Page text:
CHICAGO — Lawmakers, activists and budding entrepreneurs celebrated on Wednesday the passage of a state bill meant to fix the lack of Black and Brown ownership in the cannabis industry.
Under the bill, passed by the state General Assembly over the weekend, 190 dispensary licenses will be awarded, with a focus on social equity applicants. That includes 75 dispensary licenses meant to be awarded in May 2020.
Of those licenses, 119 will be reserved for the Chicago-Elgin-Naperville region. The increase in licenses could bring more dispensaries to the city’s South and West sides, which have largely been overlooked by weed dispensaries that have opened.
Gov. JB Pritzker is expected to sign the bill into law.
“This essential legislation will accelerate our collective vision to make sure that the communities harmed most by the war on drugs can participate in the industry as it grows,” Pritzker said in a tweet after its passage.
West Siders celebrated the bill’s passage Wednesday at MacArthur’s, a Black-owned restaurant at 5412 W. Madison St. in Austin. The bill is a starting point to make weed ownership in Illinois more equitable, but more work needs to be done, leaders said.
State Rep. LaShawn Ford, who championed the bill and was credited with forging a compromise among community groups and lawmakers, said the lawsuits, activism and protests that proceeded the bill “made it a better process for everyone.”
“They are making this process fulfill the intent of the initial law to make sure Black people and Brown people have a right and a place in this emerging economy,” he said.
Edie Moore, executive director of Chicago Norml and a member of a group that received a perfect score and will take part in the initial lottery, said the bill is a “catalyst” for independent Black and Brown weed entrepreneurs to create wealth in their communities.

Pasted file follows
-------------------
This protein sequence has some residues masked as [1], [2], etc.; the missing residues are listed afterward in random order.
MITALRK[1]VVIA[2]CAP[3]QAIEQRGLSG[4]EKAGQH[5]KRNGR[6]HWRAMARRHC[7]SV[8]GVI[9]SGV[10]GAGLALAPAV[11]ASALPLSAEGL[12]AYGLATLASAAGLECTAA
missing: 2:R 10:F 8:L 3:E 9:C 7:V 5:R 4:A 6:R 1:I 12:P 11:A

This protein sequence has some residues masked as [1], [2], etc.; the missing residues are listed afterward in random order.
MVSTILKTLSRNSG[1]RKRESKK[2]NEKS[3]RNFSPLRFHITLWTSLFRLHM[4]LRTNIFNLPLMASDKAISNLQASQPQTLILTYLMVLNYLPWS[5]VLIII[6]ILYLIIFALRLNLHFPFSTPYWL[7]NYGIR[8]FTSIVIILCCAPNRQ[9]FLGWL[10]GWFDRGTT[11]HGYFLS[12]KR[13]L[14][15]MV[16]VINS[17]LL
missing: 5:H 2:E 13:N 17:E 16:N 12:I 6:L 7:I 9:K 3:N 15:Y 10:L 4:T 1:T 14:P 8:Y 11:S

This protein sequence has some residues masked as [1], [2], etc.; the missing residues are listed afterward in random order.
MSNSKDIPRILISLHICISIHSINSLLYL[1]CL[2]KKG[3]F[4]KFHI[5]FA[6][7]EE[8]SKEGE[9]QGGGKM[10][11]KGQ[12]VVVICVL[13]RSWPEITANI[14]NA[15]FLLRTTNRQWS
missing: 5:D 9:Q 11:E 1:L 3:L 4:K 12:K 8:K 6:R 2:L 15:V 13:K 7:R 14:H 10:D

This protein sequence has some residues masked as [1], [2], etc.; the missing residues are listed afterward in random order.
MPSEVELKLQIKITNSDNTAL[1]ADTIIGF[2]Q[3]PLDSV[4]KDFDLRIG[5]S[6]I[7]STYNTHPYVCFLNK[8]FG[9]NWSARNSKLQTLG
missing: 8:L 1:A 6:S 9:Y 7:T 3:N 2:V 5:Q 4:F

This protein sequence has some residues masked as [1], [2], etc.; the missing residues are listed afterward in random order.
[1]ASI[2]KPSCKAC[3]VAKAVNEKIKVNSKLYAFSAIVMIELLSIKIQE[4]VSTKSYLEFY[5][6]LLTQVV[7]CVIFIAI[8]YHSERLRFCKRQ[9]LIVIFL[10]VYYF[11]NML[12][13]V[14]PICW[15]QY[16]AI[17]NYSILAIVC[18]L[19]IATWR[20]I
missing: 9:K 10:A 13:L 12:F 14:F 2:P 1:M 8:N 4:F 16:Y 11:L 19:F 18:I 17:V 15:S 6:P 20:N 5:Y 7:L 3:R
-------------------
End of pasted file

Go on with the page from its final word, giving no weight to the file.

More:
“We’re the changing face of the industry, and I for one, cannot wait to to see what all those colors are going to look like,” she said.
3 Lotteries, 190 Dispensary Licenses
The licenses will be doled out in a series of lotteries the state will host.
Twenty-one groups that were awarded perfect scores last fall will be eligible for the first lottery, where 75 licenses will be given out. After the state announced those 21 winners, a wave of backlash and multiple lawsuits followed, claiming the state’s scoring process was flawed and riddled with errors. Two of the lawsuits are still pending.
Under a rescoring process, it’s possible more groups who receive a perfect score on their application could be eligible for the first lottery.
Groups that scored 85 percent or higher on the application will be eligible for the second lottery with 55 licenses.
A third lottery with 55 licenses will be reserved for groups that scored at least 85 percent, but it will exclude groups that obtained social equity status by employing at least 10 people from communities most hurt by the war on drugs, but may have not otherwise qualified for social equity status. Five dual-use dispensary licenses, for dispensaries selling both medical and recreational weed, will also be awarded then.
Dates for the lotteries have not been scheduled.
Former state Sen. Rickey Hendon, himself is a dispensary applicant, said leaders will continue to fight to improve the industry for minority applicants. He called on Pritzker to hold the lotteries within 30 days so dispensaries can open by the fall.
Toi Hutchinson, a top cannabis advisor to Pritzker, said that is unlikely as the administration works out the “logistics.”
“It’s not an issue about whether you want to do a lottery; it’s about how to get it done between a lot of moving parts, including active litigation,” she said.
‘It’s More Than Putting A Dispensary On That Corner’
Ford said Pritzker’s administration must be “diligent” in rescoring applications so groups will know if they qualify for the lotteries.
“These business people realize they are not guaranteed to be a dispensary owner, but what they want is a guarantee to be treated fairly and the opportunity to have a fair shot in this industry,” he said.
License applicant Jermell Chavis, a Black veteran, and business partner Jonah Wine said they missed out on a perfect score because they were docked a point for flaws in their floor plan. Under the rescoring process, they hope to receive a perfect score and be eligible for the first lottery.
If they’re successful in landing a license, they plan to open a dispensary on Chicago’s South or West sides, potentially in North Lawndale, where Chavis is from.
“I’m trying to identify the communities that need the most help, the most revitalization,” Chavis said. “It’s more than just putting a dispensary on that corner, it’s about bringing the cleaners to that corner, a grocery store that has fresh produce to those corner.”
Current licensees, overwhelmingly male and white, don’t want to locate on the South and West sides “because they don’t understand the value in these neighborhoods,” Chavis said.
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